By Kira Vance of Lease Advisors
The FCC has already agreed to the idea of an acquisition between these two wireless underdogs and has allowed both Sprint and T-Mobile to bulk up their infrastructure through purchasing even smaller carriers such as Metro PCS and Clearwire.
Although some see the merger as a positive for the telecommunications market, many fear there is already too little competition. Public Knowledge senior staff attorney John Bergamayer thinks that prices should be decreasing at a quicker rate. He blames the slow decline on the lack of competition and fears the possibility of additional mergers within the industry.
Four may be the magic number. Having four national companies to choose from allows a market enough competition that the consumer does not get the short end of a deal. In support of this theory, Canada is currently struggling to bring a fourth wireless player into their market. With only three carriers, Canada’s market lacks diversity, resulting in consistently high prices for consumers.
Columbia Law Professor Tim Wu brings to light the inconvenience of overage charges, termination fees, and locked phones. T-Mobile eliminated features such as these from their cellular plans. However, Wu questions Sprint’s ethos and wonders if they will continue with T-Mobiles termination of these features or if they will play the same game as Verizon and AT&T.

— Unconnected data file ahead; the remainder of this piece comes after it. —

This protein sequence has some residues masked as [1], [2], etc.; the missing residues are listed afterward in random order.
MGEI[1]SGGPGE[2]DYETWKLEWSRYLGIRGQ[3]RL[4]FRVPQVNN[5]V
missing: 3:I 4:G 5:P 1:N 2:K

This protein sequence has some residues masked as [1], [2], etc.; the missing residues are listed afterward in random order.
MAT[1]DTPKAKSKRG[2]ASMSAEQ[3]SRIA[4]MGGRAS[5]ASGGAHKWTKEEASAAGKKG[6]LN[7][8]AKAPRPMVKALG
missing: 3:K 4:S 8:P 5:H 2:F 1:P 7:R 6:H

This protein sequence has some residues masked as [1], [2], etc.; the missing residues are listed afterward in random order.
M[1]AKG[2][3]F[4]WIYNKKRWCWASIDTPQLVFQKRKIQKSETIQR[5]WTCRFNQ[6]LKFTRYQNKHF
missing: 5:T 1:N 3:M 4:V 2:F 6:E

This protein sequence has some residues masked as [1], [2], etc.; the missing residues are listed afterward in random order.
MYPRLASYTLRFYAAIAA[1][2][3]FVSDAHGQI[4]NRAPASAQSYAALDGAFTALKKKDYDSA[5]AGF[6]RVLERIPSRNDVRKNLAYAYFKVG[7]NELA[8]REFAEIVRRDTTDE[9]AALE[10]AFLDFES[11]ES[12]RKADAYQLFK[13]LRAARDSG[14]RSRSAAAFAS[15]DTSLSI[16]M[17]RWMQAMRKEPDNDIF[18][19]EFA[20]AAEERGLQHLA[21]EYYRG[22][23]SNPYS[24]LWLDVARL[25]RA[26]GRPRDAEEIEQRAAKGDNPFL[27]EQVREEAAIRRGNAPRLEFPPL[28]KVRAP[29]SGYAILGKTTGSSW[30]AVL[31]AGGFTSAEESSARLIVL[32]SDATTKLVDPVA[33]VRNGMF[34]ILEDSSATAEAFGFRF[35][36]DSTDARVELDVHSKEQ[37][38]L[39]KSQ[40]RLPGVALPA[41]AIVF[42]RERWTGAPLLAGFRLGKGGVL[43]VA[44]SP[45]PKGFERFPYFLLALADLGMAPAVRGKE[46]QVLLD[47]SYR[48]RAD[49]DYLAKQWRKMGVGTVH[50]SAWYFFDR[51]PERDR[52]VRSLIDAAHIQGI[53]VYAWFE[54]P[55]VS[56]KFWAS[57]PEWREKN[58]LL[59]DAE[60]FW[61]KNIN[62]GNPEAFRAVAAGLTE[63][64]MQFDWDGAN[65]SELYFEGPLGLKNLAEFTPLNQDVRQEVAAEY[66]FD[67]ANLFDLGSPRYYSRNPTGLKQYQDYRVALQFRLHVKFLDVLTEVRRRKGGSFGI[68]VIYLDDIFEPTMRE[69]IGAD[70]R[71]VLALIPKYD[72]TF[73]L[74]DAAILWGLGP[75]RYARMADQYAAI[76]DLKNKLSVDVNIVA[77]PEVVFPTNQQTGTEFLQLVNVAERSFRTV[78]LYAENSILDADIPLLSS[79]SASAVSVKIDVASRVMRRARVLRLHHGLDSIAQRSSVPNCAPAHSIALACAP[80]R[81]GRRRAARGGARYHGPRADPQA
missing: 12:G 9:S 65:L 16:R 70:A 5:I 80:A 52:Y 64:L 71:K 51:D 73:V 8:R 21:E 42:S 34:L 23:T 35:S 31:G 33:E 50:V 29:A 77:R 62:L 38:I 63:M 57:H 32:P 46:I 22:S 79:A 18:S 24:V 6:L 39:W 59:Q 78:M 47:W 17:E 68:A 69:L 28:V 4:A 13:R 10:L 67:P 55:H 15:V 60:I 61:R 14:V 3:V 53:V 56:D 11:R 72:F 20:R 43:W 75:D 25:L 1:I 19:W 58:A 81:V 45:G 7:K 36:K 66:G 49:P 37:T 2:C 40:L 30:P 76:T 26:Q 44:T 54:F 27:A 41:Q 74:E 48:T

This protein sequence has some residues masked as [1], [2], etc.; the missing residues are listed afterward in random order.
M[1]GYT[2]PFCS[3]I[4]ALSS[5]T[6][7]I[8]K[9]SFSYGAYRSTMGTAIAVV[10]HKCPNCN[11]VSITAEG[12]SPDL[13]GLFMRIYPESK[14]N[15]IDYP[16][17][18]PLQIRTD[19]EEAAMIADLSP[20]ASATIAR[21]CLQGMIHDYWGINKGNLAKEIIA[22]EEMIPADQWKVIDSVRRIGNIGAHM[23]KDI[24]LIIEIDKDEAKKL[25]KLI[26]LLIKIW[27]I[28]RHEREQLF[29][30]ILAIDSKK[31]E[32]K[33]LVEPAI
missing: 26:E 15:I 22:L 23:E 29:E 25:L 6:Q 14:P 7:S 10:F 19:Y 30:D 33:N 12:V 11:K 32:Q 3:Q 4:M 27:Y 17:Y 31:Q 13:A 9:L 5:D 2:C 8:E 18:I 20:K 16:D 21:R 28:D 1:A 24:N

The FCC blocked AT&T from merging with T-Mobile under the claim that the buyout would essentially create a duopoly, which Sprint strongly agreed with. Sprint’s hope to purchase T-Mobile is likely to go through, it would not advance Sprint’s position as the nation’s third largest wireless carrier.
If Sprint purchases T-Mobile it will increase its subscribership to 53 million, behind AT&T’s 72 million and Verizon’s 95 million. Additionally, Sprint’s acquisition of T-Mobile would result in a much-needed increase in network coverage.
Whether Sprint purchases T-Mobile or not, it is easy to understand Sprint’s motives. The network is under a new ownership and inevitably, change is in the air. Sprint wants to consolidate the bottom of the market in order to create a bigger player. It is not clear whether it is the consumer or the corporation that will benefit.